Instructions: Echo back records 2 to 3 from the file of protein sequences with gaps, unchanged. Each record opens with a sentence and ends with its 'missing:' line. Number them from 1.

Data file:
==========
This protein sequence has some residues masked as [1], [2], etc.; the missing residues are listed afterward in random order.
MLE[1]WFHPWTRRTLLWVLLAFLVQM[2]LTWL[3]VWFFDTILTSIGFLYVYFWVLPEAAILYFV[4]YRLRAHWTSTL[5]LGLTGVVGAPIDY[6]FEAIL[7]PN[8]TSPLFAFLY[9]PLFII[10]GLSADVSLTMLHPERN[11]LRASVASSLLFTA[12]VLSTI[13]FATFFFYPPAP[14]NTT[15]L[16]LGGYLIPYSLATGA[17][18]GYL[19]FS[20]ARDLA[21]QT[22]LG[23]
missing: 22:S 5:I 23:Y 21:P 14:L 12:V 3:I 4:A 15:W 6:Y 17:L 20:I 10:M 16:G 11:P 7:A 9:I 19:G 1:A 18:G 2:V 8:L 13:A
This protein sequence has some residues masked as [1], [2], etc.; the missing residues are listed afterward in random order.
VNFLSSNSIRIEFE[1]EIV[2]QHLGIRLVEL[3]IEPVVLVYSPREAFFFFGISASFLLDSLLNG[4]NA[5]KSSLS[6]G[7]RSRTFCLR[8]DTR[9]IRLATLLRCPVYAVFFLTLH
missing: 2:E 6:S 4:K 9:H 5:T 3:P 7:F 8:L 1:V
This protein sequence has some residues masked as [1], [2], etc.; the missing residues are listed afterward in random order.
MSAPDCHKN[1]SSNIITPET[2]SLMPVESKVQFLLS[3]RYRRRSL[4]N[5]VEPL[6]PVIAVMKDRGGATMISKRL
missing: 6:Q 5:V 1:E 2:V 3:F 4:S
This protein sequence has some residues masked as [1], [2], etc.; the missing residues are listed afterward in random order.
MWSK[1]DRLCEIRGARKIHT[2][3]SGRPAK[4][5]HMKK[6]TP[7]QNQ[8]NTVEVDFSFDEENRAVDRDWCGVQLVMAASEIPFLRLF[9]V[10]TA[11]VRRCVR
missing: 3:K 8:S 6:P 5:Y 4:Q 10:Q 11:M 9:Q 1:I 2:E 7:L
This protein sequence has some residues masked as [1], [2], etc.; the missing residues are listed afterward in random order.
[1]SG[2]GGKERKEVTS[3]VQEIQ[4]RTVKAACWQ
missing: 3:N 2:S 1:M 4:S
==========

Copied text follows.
This protein sequence has some residues masked as [1], [2], etc.; the missing residues are listed afterward in random order.
VNFLSSNSIRIEFE[1]EIV[2]QHLGIRLVEL[3]IEPVVLVYSPREAFFFFGISASFLLDSLLNG[4]NA[5]KSSLS[6]G[7]RSRTFCLR[8]DTR[9]IRLATLLRCPVYAVFFLTLH
missing: 2:E 6:S 4:K 9:H 5:T 3:P 7:F 8:L 1:V
This protein sequence has some residues masked as [1], [2], etc.; the missing residues are listed afterward in random order.
MSAPDCHKN[1]SSNIITPET[2]SLMPVESKVQFLLS[3]RYRRRSL[4]N[5]VEPL[6]PVIAVMKDRGGATMISKRL
missing: 6:Q 5:V 1:E 2:V 3:F 4:S